In this post I'll walk you through building a Memri Pod plugin that interacts with the Pod API using python. We'll install al the prerequisites you need to get started and I'll walk you through every step. At the end of this tutorial you'll have a small test plugin up and running and you know how to implement the most important interactions with the Pod. Furthermore you'll know where to find the documentation for everything else. Let's get started!

I assume here that you'll have python3 installed and that you are on some type of posix (linux, macOS) system (sorry Windows users, I hope you'll be able to translate).

Installing Memri Pod

The first thing we'll do is install and run a local copy of the Memri Pod. The Pod or Personal Online Datastore is a server written in Rust with a SQLite database that exposes a Graph API to store data safely and securely. It encrypt the database with encryption keys that need to be send with every API request. Furthermore it sports a micro-services architecture using docker that enables plugins to be dynamically started based on triggers. Adding certain items to the Pod will trigger a plugin to be run. More on this later. For now we'll follow the instructions in the Pod repo here to get started.

1. Install Rust and sqlcipher

  • On MacOS: brew install rust sqlcipher
  • On ArchLinux: pacman -S --needed rust sqlcipher base-devel
  • On Ubuntu and Debian:
apt-get install sqlcipher build-essential libsqlcipher-dev python3-dev
curl --proto '=https' --tlsv1.2 -sSf | sh

2. Clone the Pod to your local disk

cd path/to/development/folder
git clone
cd pod

3. Run the Pod in development mode

Run the pod with this command: ./examples/

It will first install all the dependencies using cargo (Rust's package manager). When it's done the output should look something like this:

Now that you have the pod running we can move on to create our first plugin!

Creating a Plugin

In order to create a plugin we will start by creating a new directory (or "folder" what is the modern nomenclature?) and initializing a git repo. We'll then install the pyMemri dependency and create the equivalent of a Hello World plugin.

  1. Initializing the git repo
cd path/to/development/folder
mkdir demo-plugin
cd demo-plugin
git init .

This should set you up with a new empty git repo in the demo-plugin directory. Please note that as practice we at Memri no longer use master as the default branch name as this may be associate with a culture of oppression. We therefor set the default branch to dev before calling git init . for the first time using the following command git config --global init.defaultBranch dev.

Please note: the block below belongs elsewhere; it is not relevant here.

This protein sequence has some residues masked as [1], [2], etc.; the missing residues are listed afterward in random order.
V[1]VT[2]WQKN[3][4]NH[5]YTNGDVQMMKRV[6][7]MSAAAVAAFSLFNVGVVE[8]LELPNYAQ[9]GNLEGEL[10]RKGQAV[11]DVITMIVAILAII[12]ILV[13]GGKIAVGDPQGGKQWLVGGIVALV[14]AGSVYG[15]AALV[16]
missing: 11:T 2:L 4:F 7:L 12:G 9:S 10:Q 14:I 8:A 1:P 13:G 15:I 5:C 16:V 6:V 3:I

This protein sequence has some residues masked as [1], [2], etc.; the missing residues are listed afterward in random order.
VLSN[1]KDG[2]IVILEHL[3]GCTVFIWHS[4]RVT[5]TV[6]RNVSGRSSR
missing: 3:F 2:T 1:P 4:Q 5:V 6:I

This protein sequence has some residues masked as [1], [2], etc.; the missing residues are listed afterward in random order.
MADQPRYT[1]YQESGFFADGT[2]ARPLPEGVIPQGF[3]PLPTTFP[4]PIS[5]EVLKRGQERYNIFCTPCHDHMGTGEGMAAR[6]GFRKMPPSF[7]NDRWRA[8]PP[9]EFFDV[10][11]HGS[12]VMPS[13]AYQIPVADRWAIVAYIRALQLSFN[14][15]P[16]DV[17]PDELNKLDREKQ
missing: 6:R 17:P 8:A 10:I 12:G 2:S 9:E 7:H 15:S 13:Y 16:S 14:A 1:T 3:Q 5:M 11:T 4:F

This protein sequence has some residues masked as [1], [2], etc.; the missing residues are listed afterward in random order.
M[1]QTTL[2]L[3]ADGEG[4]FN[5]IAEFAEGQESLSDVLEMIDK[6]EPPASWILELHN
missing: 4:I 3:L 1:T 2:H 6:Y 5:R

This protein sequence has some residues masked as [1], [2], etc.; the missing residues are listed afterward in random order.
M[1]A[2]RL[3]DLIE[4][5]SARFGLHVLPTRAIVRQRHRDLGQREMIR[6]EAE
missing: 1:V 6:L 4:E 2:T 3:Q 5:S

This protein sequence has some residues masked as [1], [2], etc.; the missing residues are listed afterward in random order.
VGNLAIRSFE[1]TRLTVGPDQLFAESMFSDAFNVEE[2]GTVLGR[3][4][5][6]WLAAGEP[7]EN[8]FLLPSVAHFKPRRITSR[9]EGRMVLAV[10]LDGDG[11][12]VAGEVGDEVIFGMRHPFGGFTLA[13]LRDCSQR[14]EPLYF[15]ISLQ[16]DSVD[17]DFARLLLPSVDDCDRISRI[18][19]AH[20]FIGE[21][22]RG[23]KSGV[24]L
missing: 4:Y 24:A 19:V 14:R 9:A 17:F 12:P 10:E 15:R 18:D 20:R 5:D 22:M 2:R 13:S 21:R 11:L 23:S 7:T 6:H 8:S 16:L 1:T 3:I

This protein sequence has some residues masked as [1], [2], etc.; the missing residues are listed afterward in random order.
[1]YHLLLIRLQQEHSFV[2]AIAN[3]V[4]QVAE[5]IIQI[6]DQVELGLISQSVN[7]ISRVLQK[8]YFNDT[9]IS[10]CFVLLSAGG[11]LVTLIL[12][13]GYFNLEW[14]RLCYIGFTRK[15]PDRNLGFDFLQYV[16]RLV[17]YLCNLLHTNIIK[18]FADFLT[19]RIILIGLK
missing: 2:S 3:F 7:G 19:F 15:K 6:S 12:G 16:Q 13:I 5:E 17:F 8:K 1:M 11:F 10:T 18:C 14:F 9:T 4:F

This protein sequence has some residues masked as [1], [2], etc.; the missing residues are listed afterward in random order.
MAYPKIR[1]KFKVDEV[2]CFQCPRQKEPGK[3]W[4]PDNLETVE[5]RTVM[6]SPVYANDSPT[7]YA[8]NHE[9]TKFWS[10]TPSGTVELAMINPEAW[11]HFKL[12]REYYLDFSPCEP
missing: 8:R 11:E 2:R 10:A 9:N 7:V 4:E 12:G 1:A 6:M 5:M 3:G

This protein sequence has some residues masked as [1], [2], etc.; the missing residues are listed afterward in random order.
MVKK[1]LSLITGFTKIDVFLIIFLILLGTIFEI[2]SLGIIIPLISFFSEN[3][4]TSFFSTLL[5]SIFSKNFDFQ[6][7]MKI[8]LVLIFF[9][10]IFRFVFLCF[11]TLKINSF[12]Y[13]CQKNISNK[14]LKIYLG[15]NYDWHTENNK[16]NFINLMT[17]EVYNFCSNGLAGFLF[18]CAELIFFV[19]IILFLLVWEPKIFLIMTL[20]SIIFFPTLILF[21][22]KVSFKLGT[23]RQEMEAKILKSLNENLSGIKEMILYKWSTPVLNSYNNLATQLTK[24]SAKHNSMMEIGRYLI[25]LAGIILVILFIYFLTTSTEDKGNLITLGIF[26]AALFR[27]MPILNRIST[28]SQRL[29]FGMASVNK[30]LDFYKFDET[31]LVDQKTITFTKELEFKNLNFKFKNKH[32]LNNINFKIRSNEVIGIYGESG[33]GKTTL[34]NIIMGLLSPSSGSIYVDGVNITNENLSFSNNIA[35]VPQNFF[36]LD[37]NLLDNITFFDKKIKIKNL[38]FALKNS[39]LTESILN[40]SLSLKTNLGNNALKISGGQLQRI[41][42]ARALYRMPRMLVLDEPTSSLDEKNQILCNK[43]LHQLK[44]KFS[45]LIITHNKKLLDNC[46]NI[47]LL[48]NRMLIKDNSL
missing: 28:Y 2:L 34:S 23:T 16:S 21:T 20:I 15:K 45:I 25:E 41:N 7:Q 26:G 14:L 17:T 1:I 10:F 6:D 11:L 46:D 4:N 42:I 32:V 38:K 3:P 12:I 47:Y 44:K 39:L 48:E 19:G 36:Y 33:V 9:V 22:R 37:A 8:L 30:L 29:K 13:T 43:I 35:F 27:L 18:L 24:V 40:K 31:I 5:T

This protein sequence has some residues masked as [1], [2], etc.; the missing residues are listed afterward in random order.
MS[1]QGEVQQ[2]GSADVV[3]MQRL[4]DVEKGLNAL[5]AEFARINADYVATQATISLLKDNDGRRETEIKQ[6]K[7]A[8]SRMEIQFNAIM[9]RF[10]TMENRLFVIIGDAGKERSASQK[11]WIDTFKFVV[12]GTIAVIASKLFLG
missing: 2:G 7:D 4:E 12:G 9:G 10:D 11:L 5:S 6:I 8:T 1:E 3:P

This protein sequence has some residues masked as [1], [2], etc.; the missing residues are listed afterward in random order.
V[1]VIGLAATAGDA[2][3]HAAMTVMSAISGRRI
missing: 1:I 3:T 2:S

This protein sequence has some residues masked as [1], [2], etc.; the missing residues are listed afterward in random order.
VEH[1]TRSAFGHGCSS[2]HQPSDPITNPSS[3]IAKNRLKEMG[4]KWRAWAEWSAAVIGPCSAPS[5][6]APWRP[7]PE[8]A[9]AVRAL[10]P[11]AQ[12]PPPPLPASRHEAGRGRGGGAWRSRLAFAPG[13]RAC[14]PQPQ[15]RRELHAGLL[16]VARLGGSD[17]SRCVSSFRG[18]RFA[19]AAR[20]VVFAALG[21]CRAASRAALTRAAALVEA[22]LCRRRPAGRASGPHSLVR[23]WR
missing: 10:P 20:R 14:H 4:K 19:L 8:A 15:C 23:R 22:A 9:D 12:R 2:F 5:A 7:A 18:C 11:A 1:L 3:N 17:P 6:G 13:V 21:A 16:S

2. Installing pyMemri

The pyMemri library is available on PyPi (the python package repository) and we use it as a client to provide us with an easy to use interface to the pod. Installation is very simple using pip.

pip install pymemri

3. A hello world plugin

When the pod runs a plugin it will run this in a separate docker container restricted from other plugins and the pod server itself. During development this is not needed and we will simply run the plugin via python in our default environment.

When in production, the pod will pass the plugin a secret that's encoded in a binary blob and describes what access the plugin has to the Pod API. This is an important security measure following the Principle of Least Privilege that ensures that if, in a worst-case scenario, a plugin is malicious or becomes compromised that the amount of damage it can do is extremely limited. For instance an importer plugin may only need access to the last item it imported and only have the ability to create new items.

All this logic is handled by the PodClient implementation in the pyMemri package. We will simply use this client to access the pod api. If the plugin does not have the rights to use one of the APIs the call with return an error. In development all APIs are available to us plugin creators.

In order to include the pyMemri library and expose it to our plugin let's create a new file called in your favorite editor and add the following lines.

import pymemri